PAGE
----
It’s not just about tracking outcomes but implementing a responsive, “smart” approach that will assess the impact of interventions as they roll out. All of this requires capacity, and while the public sector is stretched, third-sector and SME partners further down the supply chain face even more substantial challenges.

Where’s it working well?

Countryside and L&Q are working with Social Life to understand what social value means for residents at Acton Gardens.

At South Acton Estate, Countryside and L&Q are working closely with Social Life to understand the impact of regeneration on local people. A survey of South Acton Estate (soon to be Acton Gardens) and the surrounding streets is carried out every two to three years to monitor the social impact of changes associated with regeneration. A write-up of Future of London’s recent visit to the estate is available here.

Ahead of procurement for the Cambridge Estate, RB Kingston compiled a report drawing on census data and interviews with residents. They then sense-checked findings through door-to-door surveys before finalising bid requirements, which incorporated residents’ ambitions.

The GLA’s Good Growth Fund has awarded nearly £30m to projects which will boost local economies, improve the environment and bring people together in some of London’s most deprived communities.

In LB Haringey, political change has brought a new focus on “community wealth-building”, an idea welcomed by the regeneration team, and becoming understood across the borough.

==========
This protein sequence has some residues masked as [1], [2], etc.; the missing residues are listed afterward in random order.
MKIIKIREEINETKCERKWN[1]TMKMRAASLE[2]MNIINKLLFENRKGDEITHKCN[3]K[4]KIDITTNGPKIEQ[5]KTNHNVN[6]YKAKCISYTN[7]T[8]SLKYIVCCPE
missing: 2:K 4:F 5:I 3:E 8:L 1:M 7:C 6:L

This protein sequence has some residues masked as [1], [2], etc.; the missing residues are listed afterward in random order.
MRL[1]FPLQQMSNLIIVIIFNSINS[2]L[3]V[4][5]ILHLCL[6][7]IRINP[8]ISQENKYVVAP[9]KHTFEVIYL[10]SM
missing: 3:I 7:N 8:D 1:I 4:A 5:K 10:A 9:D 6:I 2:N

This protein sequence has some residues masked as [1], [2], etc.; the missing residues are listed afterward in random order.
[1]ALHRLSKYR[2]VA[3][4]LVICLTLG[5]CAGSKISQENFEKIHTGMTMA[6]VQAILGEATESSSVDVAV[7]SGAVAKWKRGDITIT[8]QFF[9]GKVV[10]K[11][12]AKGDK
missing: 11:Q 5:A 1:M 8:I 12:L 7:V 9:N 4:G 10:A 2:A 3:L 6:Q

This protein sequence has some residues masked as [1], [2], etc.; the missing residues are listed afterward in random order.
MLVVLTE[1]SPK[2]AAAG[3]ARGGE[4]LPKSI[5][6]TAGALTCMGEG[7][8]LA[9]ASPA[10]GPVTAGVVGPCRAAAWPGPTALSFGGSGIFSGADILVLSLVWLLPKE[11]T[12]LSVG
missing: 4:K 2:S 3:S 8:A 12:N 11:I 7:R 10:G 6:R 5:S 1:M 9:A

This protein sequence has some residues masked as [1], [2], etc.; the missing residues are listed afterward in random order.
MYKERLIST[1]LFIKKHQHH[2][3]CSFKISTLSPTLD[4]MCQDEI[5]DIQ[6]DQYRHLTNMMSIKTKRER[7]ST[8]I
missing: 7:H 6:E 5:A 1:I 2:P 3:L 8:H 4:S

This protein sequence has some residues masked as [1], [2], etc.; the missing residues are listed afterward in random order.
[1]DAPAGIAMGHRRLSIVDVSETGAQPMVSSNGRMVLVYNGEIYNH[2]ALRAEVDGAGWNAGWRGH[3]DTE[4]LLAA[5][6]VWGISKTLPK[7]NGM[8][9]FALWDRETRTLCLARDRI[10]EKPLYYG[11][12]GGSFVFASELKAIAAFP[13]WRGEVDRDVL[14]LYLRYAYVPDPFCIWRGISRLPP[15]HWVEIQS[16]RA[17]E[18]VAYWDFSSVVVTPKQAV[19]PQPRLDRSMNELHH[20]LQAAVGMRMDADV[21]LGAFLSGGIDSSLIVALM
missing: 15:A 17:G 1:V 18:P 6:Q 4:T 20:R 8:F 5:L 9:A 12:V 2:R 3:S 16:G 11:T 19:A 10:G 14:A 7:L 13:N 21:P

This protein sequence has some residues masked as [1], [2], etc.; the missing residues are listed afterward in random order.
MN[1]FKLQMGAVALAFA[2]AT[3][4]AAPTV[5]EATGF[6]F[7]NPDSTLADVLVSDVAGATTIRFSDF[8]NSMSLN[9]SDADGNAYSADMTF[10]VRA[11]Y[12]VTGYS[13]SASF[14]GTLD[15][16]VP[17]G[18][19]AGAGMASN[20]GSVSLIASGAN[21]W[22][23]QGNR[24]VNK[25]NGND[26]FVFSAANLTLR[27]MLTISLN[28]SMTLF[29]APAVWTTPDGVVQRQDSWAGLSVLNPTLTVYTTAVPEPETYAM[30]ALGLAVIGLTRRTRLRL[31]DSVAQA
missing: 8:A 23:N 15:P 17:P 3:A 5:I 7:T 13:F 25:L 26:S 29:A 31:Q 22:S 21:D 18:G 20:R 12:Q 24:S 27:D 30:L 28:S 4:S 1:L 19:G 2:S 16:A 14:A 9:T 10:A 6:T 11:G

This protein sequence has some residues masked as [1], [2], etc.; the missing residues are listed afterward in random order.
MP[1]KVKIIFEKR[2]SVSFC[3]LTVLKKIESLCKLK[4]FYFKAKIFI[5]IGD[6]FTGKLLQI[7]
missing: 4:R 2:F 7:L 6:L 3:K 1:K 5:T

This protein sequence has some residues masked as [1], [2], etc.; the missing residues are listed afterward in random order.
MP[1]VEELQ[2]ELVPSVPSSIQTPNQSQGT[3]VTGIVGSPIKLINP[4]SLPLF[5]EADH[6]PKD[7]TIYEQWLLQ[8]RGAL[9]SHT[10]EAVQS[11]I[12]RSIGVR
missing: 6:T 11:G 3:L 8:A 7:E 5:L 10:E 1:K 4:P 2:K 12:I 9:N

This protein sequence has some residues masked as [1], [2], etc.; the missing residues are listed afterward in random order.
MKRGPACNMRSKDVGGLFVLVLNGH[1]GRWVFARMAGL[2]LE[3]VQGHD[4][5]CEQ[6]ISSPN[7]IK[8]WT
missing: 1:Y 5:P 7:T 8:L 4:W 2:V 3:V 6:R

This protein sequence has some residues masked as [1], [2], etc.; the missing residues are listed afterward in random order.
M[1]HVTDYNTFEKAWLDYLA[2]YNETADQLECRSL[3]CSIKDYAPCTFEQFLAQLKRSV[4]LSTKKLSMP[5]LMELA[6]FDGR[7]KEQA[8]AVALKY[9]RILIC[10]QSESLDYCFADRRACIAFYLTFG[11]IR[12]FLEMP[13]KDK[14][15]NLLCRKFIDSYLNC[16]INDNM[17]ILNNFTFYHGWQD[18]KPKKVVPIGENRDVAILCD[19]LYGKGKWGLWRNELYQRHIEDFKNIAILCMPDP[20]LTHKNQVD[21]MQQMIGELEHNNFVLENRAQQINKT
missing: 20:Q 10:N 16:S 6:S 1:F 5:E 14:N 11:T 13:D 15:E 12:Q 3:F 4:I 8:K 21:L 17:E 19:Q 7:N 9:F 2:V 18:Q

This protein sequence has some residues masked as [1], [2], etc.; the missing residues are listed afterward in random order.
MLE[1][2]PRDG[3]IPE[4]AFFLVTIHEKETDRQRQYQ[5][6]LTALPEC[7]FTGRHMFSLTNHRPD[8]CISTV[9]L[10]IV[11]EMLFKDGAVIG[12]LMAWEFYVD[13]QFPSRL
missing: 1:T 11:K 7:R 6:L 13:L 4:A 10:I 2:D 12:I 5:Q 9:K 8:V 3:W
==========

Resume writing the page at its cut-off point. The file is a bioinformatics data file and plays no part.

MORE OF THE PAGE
• In Tottenham, GLA funding is being used to provide affordable finance to local businesses in return for measurable social value outcomes. The project has been so successful targets were increased.
  • The Good Growth Fund is also being used to support placemaking through the wider Connecting Wood Green Design teams were procured through GLA’s Architecture Design and Urbanism Panel (ADUP) and asked to demonstrate their approach to working closely with local people.

UKGBC’s report on Social Value in New Developments spotlights best practice nationally, including:

  • Work in Hounslow and Manchester to drive up standards in construction tenders by setting the minimum social value weighting at 20%.
  • Planning for social value: bringing expectations in early and supporting these through a cohesive suite of policies.

Working smart

LB Sutton is moving towards an integrated approach to social value in procurement. Work is underway to map services and departments involved, find vacant sites and forge links between planning, regeneration, public health and adult social care.

The point was made that private-sector partners have investment teams loaded with expertise that could make capital go further. Sharing this capacity with public-sector partners as part of contractual agreements could help ensure money is not just spent but grows, delivering social value in the long term.